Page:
Volume 458, Number 3, November II 2006
|Page(s)||817 - 829|
|Section||Galactic structure, stellar clusters, and populations|
|Published online||12 September 2006|
The minimum mass for star formation, and the origin of binary brown dwarfs
School of Physics and Astronomy, Cardiff University, 5 The Parade, Cardiff CF24 3AA, Wales, UK e-mail: [anthony.whitworth;dimitrios.stamatellos]@astro.cf.ac.uk
Accepted: 3 August 2006
Context.The minimum mass for star formation is a critical parameter with profound astrophysical, cosmological and anthropic consequences.
Aims.Our first aim is to calculate the minimum mass for in a variety of potential star-formation scenarios, i.e. (a) hierarchical fragmentation of a 3D medium; (b) one-shot, 2D fragmentation of a shock-compressed layer; (c) fragmentation of a circumstellar disc. By Primary Fragmentation we mean fragmentation facilitated by efficient radiative cooling. Our second aim is to evaluate the role of H2 dissociation in facilitating and thereby producing close, low-mass binaries.
Methods.We use power-law fits to the constitutive physics, a one-zone model for condensing fragments, and the diffusion approximation for radiative transport in the optically thick limit, in order to formulate simple analytic estimates.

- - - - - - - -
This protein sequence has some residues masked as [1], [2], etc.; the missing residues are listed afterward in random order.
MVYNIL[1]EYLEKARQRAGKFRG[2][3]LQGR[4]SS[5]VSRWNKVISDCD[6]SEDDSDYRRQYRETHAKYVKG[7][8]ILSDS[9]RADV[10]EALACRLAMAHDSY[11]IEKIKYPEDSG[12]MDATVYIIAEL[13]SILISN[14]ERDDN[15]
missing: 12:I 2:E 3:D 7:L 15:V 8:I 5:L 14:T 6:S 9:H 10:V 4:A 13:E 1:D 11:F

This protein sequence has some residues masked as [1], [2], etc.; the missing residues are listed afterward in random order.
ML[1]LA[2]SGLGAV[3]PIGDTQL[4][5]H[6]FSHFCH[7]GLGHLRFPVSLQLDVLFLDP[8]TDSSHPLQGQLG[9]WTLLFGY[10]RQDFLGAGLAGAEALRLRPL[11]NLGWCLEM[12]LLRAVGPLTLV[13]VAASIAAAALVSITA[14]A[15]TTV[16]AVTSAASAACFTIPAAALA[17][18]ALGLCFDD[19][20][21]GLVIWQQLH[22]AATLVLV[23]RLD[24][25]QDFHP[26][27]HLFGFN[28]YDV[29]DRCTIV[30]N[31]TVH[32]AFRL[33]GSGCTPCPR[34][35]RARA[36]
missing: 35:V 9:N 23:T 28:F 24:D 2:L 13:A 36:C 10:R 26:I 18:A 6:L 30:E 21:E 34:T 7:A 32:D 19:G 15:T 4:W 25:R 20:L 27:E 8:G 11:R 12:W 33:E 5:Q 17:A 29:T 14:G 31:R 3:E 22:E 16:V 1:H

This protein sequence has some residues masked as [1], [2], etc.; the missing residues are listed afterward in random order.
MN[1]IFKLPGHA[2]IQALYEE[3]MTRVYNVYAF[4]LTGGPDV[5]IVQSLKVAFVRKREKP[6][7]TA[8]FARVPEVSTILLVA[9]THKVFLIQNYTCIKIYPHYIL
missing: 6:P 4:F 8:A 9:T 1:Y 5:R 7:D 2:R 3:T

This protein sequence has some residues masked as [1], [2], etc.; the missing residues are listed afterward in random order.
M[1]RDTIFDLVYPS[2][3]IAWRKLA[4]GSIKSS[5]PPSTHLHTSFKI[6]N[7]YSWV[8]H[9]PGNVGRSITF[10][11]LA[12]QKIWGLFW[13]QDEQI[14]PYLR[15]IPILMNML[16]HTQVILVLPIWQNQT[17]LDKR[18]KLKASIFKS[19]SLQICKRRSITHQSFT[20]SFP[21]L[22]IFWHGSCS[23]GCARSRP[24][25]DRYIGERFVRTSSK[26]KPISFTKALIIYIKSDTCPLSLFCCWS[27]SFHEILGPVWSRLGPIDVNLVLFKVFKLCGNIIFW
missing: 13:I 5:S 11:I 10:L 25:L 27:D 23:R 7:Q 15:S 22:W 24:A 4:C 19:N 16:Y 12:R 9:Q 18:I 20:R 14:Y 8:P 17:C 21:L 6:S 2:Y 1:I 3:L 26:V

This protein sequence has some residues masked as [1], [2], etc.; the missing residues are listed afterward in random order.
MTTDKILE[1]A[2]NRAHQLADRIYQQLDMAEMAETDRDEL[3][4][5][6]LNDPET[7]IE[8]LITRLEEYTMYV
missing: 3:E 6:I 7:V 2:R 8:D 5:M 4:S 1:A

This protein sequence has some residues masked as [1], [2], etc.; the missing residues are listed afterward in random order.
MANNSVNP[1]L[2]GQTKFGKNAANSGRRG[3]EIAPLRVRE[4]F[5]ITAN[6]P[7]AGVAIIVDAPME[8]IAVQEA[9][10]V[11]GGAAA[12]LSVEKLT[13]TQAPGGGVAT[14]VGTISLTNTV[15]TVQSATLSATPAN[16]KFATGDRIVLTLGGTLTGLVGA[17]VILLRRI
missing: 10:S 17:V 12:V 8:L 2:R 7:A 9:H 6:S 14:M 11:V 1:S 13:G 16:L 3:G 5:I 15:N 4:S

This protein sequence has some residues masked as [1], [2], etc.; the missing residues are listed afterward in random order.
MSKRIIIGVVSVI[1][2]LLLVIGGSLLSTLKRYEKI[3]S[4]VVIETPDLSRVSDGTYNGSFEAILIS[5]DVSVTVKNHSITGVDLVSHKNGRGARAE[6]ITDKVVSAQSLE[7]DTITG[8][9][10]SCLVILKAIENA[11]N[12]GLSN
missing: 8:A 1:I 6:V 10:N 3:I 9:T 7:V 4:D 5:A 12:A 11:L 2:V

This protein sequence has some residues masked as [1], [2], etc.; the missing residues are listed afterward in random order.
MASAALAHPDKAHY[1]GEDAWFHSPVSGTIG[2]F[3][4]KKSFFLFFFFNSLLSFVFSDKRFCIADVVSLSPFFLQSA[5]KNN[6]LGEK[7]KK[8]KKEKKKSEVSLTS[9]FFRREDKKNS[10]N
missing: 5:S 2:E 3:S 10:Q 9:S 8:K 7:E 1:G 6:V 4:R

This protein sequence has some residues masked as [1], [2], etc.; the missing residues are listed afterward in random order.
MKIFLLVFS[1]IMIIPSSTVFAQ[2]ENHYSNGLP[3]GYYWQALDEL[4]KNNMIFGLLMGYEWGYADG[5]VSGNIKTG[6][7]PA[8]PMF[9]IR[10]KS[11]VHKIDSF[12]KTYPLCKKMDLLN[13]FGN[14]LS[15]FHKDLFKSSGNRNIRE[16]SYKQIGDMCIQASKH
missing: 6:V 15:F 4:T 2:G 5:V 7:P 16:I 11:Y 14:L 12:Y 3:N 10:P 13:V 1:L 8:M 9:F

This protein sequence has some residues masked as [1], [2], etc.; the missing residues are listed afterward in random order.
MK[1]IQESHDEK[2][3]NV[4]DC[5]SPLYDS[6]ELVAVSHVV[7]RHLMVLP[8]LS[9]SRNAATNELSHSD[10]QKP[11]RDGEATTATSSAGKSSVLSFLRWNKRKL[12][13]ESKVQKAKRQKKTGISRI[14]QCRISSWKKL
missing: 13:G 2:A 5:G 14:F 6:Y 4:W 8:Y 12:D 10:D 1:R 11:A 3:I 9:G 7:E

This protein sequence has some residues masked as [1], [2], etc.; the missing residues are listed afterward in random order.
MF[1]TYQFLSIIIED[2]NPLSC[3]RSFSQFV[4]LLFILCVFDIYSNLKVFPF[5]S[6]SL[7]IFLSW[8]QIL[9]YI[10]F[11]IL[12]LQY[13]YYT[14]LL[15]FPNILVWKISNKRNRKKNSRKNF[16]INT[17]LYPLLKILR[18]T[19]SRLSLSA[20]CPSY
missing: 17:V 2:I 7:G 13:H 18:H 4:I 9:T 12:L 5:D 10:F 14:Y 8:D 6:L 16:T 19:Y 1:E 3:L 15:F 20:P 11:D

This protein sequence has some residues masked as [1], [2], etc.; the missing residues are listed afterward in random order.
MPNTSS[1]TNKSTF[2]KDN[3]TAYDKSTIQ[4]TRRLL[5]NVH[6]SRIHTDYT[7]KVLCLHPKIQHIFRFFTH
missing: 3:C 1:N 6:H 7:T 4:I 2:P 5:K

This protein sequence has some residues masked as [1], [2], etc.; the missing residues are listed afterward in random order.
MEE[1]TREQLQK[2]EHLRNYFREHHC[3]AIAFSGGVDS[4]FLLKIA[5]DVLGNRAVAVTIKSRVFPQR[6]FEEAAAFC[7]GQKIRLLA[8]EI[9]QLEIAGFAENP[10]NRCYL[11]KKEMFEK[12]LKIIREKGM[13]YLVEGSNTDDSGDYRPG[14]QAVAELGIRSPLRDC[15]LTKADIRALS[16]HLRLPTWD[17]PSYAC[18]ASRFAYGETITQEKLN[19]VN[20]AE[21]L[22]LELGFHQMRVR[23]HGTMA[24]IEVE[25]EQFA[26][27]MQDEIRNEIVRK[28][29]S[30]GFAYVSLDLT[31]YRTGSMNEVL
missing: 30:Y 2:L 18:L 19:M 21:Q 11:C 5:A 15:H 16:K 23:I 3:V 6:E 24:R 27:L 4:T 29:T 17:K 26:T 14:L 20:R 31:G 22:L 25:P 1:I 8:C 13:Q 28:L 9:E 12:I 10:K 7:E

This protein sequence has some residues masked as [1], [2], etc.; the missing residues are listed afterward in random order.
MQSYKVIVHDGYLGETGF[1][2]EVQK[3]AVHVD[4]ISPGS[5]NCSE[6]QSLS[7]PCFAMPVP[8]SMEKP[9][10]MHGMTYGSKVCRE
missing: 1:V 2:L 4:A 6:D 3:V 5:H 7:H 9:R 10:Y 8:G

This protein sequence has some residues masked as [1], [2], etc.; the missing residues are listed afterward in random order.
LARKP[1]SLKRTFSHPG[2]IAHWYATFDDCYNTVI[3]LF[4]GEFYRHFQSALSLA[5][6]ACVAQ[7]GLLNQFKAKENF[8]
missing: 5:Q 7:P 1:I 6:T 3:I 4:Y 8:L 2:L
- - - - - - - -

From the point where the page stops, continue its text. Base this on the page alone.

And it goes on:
Results.(i) For contemporary, local star formation, the minimum mass for Primary Fragmentation is in the range , irrespective of the star-formation scenario considered. This result is remarkable since, both the condition for gravitational instability, and the radiation transport regime operating in a minimum-mass fragment, are different in the different scenarios. (ii) Circumstellar discs are only able to radiate fast enough to undergo Primary Fragmentation in their cool outer parts (). Therefore brown dwarfs should have difficulty forming by Primary Fragmentation at , explaining the Brown Dwarf Desert. Conversely, Primary Fragmentation at could be the source of brown dwarfs in wide orbits about Sun-like stars, and could explain why massive discs extending beyond this radius are rarely seen. (iii) H2 dissociation can lead to collapse and Secondary Fragmentation, thereby converting primary fragments into close, low-mass binaries, with semi-major axes , in good agreement with observation; in this circumstance, the minimum mass for Primary Fragmentation becomes a minimum system mass, rather than a minimum stellar mass. (iv) Any primary fragment can undergo Secondary Fragmentation, producing a close low-mass binary, provided only that the primary fragment is spinning. Secondary Fragmentation is therefore most likely in primary fragments formed in the outer parts of circumstellar discs (since such fragments inevitably spin), and this could explain why a brown dwarf in a wide orbit about a Sun-like star has a greater likelihood of having a brown-dwarf companion than a brown dwarf in the field – as seems to be observed. Moreover, we show that binary brown dwarfs formed in this way can sometimes be ejected into the field without breaking up.
Key words: hydrodynamics / instabilities / stars: binaries: close / stars: formation / stars: low-mass, brown dwarfs / stars: planetary systems: formation
© ESO, 2006
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